Therefore, the approval of the scheme of partition in this respect was not erroneous.In regard to the first assignment of error which deals with the exclusion of the hereinappellant as a legatee, inasmuch as he is one of the persons designated as such in will, it mustbe taken into consideration that such exclusion is based on the last part of the second clause ofthe will, which says:Second. I like desire to state that although by law, I am a Turkish citizen, thiscitizenship having been conferred upon me by conquest and not by free choice, nor bynationality and, on the other hand, having resided for a considerable length of time in thePhilippine Islands where I succeeded in acquiring all of the property that I now possess,it is my wish that the distribution of my property and everything in connection with this,my will, be made and disposed of in accordance with the laws in force in the Philippineislands, requesting all of my relatives to respect this wish, otherwise, I annul and cancelbeforehand whatever disposition found in this will favorable to the person or personswho fail to comply with this request.The institution of legatees in this will is conditional, and the condition is that the institutedlegatees must respect the testator's will to distribute his property, not in accordance with thelaws of his nationality, but in accordance with the laws of the Philippines.If this condition as it is expressed were legal and valid, any legatee who fails to complywith it, as the herein oppositor who, by his attitude in these proceedings has not respected thewill of the testator, as expressed, is prevented from receiving his legacy.The fact is, however, that the said condition is void, being contrary to law, for article 792of the civil Code provides the following:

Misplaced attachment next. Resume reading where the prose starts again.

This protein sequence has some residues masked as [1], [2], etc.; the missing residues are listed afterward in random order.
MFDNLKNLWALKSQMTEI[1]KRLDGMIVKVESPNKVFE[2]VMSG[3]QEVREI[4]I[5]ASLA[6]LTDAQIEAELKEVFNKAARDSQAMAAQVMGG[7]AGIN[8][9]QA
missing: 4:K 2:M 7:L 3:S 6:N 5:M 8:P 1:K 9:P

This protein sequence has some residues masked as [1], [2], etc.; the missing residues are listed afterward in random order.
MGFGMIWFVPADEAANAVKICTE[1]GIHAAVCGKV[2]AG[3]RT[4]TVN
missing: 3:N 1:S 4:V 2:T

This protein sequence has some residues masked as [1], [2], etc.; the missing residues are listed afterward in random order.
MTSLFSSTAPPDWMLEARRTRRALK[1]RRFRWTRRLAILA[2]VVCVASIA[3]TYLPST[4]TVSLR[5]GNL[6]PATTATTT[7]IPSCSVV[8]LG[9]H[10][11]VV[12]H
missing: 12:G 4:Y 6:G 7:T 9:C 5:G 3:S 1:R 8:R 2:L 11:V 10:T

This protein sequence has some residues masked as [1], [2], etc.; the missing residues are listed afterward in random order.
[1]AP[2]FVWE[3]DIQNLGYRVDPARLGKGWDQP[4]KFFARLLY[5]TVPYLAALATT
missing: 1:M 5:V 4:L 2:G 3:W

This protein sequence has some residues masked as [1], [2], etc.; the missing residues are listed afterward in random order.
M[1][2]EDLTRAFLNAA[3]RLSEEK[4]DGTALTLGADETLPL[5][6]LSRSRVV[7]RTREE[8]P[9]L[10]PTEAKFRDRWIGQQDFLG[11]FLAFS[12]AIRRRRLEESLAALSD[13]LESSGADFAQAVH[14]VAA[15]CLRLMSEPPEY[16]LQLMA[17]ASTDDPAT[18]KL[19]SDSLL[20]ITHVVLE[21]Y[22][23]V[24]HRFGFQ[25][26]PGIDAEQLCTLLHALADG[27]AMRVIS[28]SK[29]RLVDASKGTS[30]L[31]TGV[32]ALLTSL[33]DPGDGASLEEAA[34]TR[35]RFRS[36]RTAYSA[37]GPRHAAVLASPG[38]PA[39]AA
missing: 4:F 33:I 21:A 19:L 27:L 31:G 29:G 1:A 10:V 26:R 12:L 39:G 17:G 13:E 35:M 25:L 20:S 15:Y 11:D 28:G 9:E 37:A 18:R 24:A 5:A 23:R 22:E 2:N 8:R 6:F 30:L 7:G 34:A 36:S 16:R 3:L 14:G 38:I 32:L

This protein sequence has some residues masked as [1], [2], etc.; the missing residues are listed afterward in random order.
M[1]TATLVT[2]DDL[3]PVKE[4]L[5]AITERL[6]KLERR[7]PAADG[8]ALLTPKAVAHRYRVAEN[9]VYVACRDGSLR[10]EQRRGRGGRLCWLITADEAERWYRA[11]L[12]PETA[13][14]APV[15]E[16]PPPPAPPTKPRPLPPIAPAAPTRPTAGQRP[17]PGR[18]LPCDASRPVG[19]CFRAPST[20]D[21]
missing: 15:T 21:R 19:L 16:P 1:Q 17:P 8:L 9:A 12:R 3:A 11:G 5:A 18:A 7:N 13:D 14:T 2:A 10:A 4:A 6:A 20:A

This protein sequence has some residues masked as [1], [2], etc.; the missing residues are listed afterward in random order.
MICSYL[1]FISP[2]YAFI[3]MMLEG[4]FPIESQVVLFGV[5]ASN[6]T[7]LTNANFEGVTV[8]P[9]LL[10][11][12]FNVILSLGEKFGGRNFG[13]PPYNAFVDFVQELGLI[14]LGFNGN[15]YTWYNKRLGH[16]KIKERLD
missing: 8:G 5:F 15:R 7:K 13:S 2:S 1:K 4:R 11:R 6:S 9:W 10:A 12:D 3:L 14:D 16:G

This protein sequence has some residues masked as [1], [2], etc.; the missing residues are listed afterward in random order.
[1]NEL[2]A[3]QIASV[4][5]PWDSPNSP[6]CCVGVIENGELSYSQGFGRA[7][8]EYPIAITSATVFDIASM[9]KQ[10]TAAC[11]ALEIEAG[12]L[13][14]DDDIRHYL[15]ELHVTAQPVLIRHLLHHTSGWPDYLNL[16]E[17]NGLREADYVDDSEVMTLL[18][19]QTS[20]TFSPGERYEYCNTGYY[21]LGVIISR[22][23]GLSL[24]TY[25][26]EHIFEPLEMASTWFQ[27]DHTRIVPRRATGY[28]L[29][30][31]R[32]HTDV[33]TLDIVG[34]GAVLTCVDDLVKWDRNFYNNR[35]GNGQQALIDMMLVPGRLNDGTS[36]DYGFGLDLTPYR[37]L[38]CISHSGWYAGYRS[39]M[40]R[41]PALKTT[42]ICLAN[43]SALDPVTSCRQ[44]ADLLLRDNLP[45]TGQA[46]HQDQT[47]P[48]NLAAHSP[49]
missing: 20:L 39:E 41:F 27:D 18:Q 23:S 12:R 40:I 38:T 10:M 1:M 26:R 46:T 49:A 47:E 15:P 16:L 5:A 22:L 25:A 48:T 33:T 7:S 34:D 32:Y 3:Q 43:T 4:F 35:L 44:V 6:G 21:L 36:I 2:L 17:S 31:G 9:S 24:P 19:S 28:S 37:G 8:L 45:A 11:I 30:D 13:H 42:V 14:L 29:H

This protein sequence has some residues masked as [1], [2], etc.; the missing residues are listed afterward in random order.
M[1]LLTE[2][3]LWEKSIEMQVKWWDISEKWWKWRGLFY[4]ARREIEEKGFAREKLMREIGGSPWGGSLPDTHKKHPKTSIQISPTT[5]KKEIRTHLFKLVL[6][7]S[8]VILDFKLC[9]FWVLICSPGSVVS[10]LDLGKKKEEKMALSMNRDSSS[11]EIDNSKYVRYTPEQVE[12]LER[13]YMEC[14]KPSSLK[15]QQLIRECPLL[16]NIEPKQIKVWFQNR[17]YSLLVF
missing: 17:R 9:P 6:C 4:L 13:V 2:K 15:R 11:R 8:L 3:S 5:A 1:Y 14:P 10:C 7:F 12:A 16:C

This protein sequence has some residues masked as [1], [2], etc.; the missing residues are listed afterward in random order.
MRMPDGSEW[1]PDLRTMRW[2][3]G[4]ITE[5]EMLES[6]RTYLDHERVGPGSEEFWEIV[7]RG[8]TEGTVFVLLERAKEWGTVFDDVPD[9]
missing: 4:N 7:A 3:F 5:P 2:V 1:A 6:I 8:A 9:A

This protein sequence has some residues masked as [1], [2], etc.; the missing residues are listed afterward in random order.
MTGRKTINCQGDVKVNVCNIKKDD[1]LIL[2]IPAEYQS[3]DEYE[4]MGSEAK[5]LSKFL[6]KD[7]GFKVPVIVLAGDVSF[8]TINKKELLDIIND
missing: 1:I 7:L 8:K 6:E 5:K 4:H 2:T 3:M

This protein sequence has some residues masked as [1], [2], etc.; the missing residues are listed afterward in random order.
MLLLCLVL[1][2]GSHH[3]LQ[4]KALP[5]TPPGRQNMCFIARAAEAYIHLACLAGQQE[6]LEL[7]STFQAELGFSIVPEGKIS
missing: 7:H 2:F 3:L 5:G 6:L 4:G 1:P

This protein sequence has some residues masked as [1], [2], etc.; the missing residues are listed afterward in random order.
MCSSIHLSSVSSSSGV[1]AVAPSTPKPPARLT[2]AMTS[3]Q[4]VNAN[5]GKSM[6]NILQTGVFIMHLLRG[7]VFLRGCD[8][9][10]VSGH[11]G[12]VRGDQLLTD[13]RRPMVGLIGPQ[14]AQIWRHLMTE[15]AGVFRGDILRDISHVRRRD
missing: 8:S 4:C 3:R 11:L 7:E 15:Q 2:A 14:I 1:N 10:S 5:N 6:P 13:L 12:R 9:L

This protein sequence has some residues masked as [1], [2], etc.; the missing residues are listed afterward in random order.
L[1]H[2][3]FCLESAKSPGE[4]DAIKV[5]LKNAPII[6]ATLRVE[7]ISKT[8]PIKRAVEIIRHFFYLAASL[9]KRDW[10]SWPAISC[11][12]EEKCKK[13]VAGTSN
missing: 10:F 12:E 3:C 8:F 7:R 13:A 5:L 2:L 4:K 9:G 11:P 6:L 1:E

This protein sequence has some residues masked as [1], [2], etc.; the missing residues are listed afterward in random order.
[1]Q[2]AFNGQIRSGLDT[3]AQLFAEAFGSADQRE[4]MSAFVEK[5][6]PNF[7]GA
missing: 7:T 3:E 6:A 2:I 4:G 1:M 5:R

Impossible conditions and those contrary to law or good morals shall beconsidered as not imposed and shall not prejudice the heir or legatee in any mannerwhatsoever, even should the testator otherwise provide.And said condition is contrary to law because it expressly ignores the testator's nationallaw when, according to article 10 of the civil Code above quoted, such national law of thetestator is the one to govern his testamentary dispositions.Said condition then, in the light of the legal provisions above cited, is consideredunwritten, and the institution of legatees in said will is unconditional and consequently valid andeffective even as to the herein oppositor.It results from all this that the second clause of the will regarding the law which shallgovern it, and to the condition imposed upon the legatees, is null and void, being contrary tolaw.All of the remaining clauses of said will with all their dispositions and requests areperfectly valid and effective it not appearing that said clauses are contrary to the testator'snational law.Therefore, the orders appealed from are modified and it is directed that the distribution ofthis estate be made in such a manner as to include the herein appellant Andre Brimo as one ofthe legatees, and the scheme of partition submitted by the judicial administrator is approved inall other respects, without any pronouncement as to costs.So ordered.
Street, Malcolm, Avanceña, Villamor and Ostrand, JJ., concur.
 
PHILIPPINE TRUST CO VS BOHANAN
Republic of the Philippines
SUPREME COURT
 ManilaEN BANC
G.R. No. L-12105 January 30, 1960
 
TESTATE ESTATE OF C. O. BOHANAN, deceased. PHILIPPINE TRUST CO.,
executor-appellee,vs.
MAGDALENA C. BOHANAN, EDWARD C. BOHANAN, and MARY LYDIABOHANAN,
oppositors-appellants.
Jose D. Cortes for appellants.Ohnick, Velilla and Balonkita for appellee.